Your feet are important parts of your life. Unfortunately, most people do not place much emphasis on their foot health until there is an obvious problem. While not a life-threatening issue, stone bruises can wreak havoc on the function of your feet, causing pain and immobility. With this guide, you will learn more about the causes, signs, and treatment options for stone bruises.
Anyone can develop a stone bruise on the bottom of their foot, but certain people are more prone to develop these painful issues.
If you are overweight, for instance, you have a higher risk of developing a stone bruise because more weight, pressure, and overall stress is placed on the foot. People who run or perform repetitive motions that place excess stress on the foot are also more likely to develop a stone bruise.
If you are older or wear improper footwear that lacks support, you may be at risk of developing a stone bruise as well. Stepping on a hard object can also lead to this type of foot injury.
As the name suggests, a stone bruise is a bruise that develops in the pad, heel, or ball of the foot. To some people, the bruise does not necessarily feel like a sore spot but more like they are stepping on a pebble or stone.
Constant walking on the foot that has a stone bruise can be painful. In more severe cases, this pain can affect a person's ability to walk normally.
Some individuals who have a stone bruise are unable to wear their favorite shoes because of the pain and overall soreness in the foot.
It is important to note that stone bruises can heal on their own without any medical intervention. However, if you are experiencing discomfort that is inhibiting your daily life, talk to your podiatrist today.
Fortunately, R.I.C.E. therapy is an effective option for healing a stone bruise. This therapy involves resting, icing, compressing, and elevating the foot. With proper therapy, R.I.C.E. improves blood circulation through the foot, reduces inflammation, and stops the overall pain while healing the bruise.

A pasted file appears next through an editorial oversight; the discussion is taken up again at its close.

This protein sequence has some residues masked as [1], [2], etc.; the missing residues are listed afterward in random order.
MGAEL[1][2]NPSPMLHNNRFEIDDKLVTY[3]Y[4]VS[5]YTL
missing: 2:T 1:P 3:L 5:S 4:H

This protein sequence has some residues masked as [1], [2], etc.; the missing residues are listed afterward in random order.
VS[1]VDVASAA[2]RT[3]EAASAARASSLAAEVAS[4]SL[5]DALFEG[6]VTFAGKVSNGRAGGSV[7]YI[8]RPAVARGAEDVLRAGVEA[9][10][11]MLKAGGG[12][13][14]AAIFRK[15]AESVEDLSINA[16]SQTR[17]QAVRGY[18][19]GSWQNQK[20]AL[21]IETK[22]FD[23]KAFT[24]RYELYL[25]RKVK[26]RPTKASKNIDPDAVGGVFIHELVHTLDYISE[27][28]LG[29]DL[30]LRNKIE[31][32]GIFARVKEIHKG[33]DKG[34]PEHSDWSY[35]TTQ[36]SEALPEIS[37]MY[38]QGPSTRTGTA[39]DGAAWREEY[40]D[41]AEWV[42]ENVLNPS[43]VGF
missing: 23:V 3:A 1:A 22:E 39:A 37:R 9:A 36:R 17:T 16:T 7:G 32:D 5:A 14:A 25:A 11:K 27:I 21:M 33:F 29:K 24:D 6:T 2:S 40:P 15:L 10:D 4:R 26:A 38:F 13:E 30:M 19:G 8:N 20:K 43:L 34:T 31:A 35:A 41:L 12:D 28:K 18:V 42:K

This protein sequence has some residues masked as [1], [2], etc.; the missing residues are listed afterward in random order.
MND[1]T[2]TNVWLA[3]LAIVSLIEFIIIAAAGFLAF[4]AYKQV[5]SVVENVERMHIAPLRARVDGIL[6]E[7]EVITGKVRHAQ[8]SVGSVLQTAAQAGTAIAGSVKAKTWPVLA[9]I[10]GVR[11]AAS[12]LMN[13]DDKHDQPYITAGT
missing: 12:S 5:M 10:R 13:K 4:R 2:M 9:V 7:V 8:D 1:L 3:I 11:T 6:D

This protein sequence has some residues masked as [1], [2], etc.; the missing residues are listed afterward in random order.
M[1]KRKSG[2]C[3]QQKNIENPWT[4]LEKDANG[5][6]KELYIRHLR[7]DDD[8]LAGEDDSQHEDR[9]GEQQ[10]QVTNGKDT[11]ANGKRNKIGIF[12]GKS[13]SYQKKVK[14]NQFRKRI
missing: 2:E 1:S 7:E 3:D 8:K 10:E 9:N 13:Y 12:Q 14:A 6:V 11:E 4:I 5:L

If you deal with stone bruises chronically, your podiatrist may recommend special orthotic shoes that provide the foot with support. This eases pressure on the foot, reducing pain while helping the underlying bruise heal.
Even though it may not be a common issue, stone bruises do require proper understanding and care. With this guide and your podiatrist's help, you will understand the causes, signs, and treatment options for your foot's stone bruise.Share
24 September 2019
When I developed tendinitis of my foot and ankle, my podiatrist helped me on the road to recovery. An over-use injury from the job caused me considerable pain in my foot and ankle. Ice, elevation, rest, and non-steroidal anti-inflammatory relieved my inflammation of the tendons. My podiatrist also prescribed physical therapy, which helped restore my mobility. Gentle stretching exercises performed during physical therapy seemed to have a positive effect. I was shown how to follow up these exercises at home. After several weeks of following doctor's orders, my podiatrist was happy with the results. The bottom line is if you're suffering from foot pain or injury, you should see a foot specialist as soon as possible because treatment options are available.